Member Profile: Carla Sameth


When and why did you become a member of PEN Center USA? 
I had been interested in joining PEN Center USA ever since I became aware of their international work supporting the freedom to write and their teaching artist program, PEN In The Community. A teaching artist was placed at my son’s school when he was younger, and I learned a lot about his classmates through their poetry, including the class bully’s true feelings. When the kids’ work was anthologized, my son’s poetic words became part of the book’s title, which meant a lot to him. I finally joined PEN Center USA last spring. I was about to graduate with my MFA and was putting more focus on my writing instead of just eking out a living as a single mom and writing when I could. I wish I had joined sooner, but I like to think that I have been a strong admirer and supporter of the organization in other ways for many years. 
What is most meaningful to you about PEN Center USA? 
PEN Center USA's core mission—the freedom to read and write brings strength and power. The connections we make as readers and writers can literally save lives.

PEN Centers share a Freedom To Write mission, which means we believe that people should be able to read and write freely. What does Freedom To Write mean to you?  
Freedom to Write means the ability to write what I really see, think, and feel, knowing that I will survive the repercussions. For people in certain parts of the world, writing their truth may mean torture or even death. For others it could mean being slammed by Internet trolls, racists, and other haters. Some may even fear the reactions of their closest friends and family. I have become more willing to take risks and write my truest truths thanks to supportive colleagues, groups like Women Who Submit, and organizations like PEN Center USA. Also, having hit a certain age (I am 57 years old), I am aware that my time on this earth is limited. I want to “get out” what I can, and maybe my words will help someone else out there feel less alone.   
Writers are using their digital media platforms to engage with readers and other writers on serious topics. Can you give an example of a writer or organization that is doing this well? 
Women Who Submit immediately comes to mind. Women in that organization are pushing to get their voices out there, and their subject matter is diverse and essential (race, gender, mental health, violence, injustice in the criminal justice system, and much more). They have successfully connected with women across the country, encouraging them to write and be published and to form more chapters. Last spring, I was asked to write a piece for their blog on the subject of writing about difficult topics because this is something I do often.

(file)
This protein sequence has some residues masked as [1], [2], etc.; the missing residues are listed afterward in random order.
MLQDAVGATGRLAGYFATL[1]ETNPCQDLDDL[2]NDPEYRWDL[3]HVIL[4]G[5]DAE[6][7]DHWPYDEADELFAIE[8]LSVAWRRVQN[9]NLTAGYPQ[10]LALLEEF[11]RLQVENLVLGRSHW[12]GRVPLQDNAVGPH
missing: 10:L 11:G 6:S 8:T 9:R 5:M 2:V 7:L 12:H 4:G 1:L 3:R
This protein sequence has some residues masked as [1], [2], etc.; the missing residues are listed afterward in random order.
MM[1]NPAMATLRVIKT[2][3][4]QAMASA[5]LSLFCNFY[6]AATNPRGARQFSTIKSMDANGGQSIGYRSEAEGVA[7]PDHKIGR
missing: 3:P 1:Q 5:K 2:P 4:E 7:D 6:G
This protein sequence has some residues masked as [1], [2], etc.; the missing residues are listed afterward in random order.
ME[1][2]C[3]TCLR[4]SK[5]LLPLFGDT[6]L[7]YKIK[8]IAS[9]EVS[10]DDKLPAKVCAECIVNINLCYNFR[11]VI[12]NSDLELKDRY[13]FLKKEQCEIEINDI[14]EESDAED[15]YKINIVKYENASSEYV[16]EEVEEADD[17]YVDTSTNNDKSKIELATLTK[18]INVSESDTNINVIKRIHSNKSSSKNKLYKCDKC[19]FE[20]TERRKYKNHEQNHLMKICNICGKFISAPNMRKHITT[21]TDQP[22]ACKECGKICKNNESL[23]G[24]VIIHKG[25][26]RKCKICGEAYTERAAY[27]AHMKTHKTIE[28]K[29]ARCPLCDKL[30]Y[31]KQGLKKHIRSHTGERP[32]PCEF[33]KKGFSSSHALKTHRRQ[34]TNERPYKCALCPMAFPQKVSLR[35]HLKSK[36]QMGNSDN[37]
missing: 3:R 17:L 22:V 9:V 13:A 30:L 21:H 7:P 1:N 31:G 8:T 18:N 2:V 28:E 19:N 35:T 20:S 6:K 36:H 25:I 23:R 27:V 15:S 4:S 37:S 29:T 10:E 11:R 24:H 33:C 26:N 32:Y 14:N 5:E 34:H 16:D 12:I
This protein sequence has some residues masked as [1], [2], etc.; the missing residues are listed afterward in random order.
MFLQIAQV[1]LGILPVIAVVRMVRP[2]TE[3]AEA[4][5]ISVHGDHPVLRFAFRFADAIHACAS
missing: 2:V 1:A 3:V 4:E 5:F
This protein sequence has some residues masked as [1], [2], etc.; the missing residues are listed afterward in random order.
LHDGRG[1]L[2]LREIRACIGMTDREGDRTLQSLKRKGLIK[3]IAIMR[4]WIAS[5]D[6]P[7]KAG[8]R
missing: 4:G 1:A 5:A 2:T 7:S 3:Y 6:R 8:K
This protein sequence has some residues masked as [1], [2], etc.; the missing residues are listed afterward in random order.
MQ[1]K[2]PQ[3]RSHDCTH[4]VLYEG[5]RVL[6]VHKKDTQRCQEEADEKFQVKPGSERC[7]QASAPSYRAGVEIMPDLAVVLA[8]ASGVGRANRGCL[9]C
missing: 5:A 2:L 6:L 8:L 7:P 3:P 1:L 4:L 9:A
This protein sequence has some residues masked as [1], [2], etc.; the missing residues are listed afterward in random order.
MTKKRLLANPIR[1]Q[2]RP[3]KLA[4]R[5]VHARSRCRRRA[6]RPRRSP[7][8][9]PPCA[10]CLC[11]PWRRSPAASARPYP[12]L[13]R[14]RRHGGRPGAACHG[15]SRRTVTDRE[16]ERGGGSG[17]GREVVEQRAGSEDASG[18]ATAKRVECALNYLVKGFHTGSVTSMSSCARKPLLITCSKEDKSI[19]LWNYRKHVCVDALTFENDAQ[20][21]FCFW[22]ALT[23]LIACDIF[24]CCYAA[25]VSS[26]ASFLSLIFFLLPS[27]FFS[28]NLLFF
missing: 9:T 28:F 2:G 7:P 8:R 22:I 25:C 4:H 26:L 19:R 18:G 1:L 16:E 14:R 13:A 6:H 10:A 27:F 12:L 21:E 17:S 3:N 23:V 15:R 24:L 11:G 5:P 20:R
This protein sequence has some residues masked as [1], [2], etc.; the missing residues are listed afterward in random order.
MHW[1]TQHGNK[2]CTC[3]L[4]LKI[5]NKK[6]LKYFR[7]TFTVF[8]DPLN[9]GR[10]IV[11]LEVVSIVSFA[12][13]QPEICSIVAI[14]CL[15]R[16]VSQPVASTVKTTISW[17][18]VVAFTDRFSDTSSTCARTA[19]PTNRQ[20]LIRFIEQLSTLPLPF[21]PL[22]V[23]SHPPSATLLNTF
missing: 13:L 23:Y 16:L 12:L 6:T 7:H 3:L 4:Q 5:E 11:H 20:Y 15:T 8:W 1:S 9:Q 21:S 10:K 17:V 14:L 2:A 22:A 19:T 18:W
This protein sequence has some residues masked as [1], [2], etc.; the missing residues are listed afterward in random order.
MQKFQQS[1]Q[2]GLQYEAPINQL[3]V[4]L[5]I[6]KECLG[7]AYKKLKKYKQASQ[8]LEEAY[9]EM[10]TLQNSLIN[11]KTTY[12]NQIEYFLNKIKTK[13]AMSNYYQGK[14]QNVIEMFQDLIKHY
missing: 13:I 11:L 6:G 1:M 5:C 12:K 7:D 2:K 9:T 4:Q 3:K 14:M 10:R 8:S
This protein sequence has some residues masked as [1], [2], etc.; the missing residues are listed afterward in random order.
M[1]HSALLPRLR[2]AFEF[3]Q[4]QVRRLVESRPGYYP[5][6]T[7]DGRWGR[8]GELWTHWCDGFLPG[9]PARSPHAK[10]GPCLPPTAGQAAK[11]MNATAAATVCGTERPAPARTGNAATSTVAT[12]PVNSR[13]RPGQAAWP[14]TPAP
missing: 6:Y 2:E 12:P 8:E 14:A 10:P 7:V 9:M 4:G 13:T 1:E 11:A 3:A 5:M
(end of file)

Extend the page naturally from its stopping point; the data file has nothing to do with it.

What is the one book you wish you had written and why? 
The Chronology of Water by Lydia Yuknavitch. There are so many, but this one both inspires people and guts them. Her story, the quality of her writing, her fearlessness and the power of her words are all riveting (and I don’t use that word carelessly). I find her work to be both intimidating and energizing. 
What is your favorite quote? 
Again, there are so many. So I’ll give you one from my mother. When a social worker evaluating her for dementia asked how old she was, this was her response: “Look, I can’t really tell you how old I am, but what I can tell you is that I do exist.”   
Who would be your ideal literary dinner guest (living or dead)?   
I have a list. But here’s one I recently met in person (she was on the faculty of my MFA program): Ada Limon. She is effervescent, incredibly talented, and writes beautifully. (My friend read one of Limon’s poems at my wedding last weekend.) 

Actually, I have sat at dinner with Limon and other members of our MFA program, so let me give you a dead one: Tillie Olsen. A cousin once called me and said, “Read ‘I Stand Here Ironing’, from Tell Me a Riddle. This is about our grandparents.” Another feminist Jewish writer I’d love to have as a guest (and is still alive) would be Lillian Faderman. I could learn a lot from these women. I have questions. And I would love to spend some time with Kahil Gibran. But I have no idea what I would cook for any of them.

What are you working on now?
I am putting the finishing touches on my memoir-in-essays, working on some fiction, and writing an essay for an anthology. In case there are publishers and agents out there: “One Day on the Gold Line tells the story of a single, Jewish, lesbian mother raising a Black son in Los Angeles, with meditations on race, culture, addiction, love, and the dream of the perfect family…”

Carla Sameth has an MFA in Creative Writing (Latin America) from Queens University and recently completed a memoir-in-essays. Her work has appeared in several anthologies and publications such as  Brain, Child; Full Grown People; Mutha Magazine; Narratively; Tikkun; and La Bloga

Carla is a member of the Pasadena Rose Poets, who presented a four-week "Poetry Within Reach" series via an NEA grant in summer 2016. Another project is planned for December 2016 through March 2017 With Side Street Projects. Carla has helped others tell their stories through her business (iMinds PR), as co-founder of the Pasadena Writing Project, and as a writing instructor and mentor for incarcerated youth through WriteGirl. She is a fall 2016 PEN In The Community teaching artist, and she teaches at the Los Angeles Writing Project, Secondary Writing Institute at Cal State Los Angeles.

Read Carla’s “Graduation Day at Addiction High”.
Photo credit: Michael Sedano